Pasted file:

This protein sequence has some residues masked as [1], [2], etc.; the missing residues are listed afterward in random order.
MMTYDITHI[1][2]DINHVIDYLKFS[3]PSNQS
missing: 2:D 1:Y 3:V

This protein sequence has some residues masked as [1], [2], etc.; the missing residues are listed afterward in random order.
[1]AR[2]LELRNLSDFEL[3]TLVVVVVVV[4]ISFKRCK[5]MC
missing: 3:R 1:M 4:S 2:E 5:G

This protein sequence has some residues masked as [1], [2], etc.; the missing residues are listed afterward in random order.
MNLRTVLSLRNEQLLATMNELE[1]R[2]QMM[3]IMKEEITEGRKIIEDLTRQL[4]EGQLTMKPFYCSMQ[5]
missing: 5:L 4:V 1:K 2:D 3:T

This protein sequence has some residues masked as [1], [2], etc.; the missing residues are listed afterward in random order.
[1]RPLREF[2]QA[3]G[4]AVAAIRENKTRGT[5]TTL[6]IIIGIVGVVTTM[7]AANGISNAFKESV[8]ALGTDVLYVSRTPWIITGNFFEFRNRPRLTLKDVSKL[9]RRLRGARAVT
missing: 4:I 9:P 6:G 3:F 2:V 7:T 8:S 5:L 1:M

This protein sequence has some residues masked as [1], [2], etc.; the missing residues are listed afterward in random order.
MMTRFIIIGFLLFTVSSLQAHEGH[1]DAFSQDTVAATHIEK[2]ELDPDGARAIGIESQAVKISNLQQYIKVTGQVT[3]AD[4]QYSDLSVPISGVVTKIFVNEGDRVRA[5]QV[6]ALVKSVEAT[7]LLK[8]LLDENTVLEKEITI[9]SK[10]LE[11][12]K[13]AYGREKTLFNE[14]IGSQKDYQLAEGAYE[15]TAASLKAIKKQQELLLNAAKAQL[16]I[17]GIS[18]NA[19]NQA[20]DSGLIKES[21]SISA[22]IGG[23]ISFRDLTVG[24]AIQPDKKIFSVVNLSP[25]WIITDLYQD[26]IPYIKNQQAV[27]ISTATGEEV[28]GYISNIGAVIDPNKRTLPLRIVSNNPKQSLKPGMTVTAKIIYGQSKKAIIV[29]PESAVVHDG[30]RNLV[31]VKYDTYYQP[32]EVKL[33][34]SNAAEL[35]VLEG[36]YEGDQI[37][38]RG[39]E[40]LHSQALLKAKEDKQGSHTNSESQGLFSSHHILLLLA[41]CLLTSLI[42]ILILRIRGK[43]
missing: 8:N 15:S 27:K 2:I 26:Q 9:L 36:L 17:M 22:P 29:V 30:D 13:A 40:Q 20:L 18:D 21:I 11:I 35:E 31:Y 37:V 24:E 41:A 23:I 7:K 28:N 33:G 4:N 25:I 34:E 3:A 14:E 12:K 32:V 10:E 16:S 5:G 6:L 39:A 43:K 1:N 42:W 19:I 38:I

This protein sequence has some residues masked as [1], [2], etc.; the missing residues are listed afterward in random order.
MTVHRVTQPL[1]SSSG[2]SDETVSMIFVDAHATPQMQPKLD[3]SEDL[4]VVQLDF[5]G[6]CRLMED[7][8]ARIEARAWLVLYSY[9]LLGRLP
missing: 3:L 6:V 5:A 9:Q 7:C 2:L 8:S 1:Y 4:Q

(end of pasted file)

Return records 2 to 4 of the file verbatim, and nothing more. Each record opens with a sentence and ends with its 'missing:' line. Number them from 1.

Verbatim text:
This protein sequence has some residues masked as [1], [2], etc.; the missing residues are listed afterward in random order.
[1]AR[2]LELRNLSDFEL[3]TLVVVVVVV[4]ISFKRCK[5]MC
missing: 3:R 1:M 4:S 2:E 5:G

This protein sequence has some residues masked as [1], [2], etc.; the missing residues are listed afterward in random order.
MNLRTVLSLRNEQLLATMNELE[1]R[2]QMM[3]IMKEEITEGRKIIEDLTRQL[4]EGQLTMKPFYCSMQ[5]
missing: 5:L 4:V 1:K 2:D 3:T

This protein sequence has some residues masked as [1], [2], etc.; the missing residues are listed afterward in random order.
[1]RPLREF[2]QA[3]G[4]AVAAIRENKTRGT[5]TTL[6]IIIGIVGVVTTM[7]AANGISNAFKESV[8]ALGTDVLYVSRTPWIITGNFFEFRNRPRLTLKDVSKL[9]RRLRGARAVT
missing: 4:I 9:P 6:G 3:F 2:V 7:T 8:S 5:L 1:M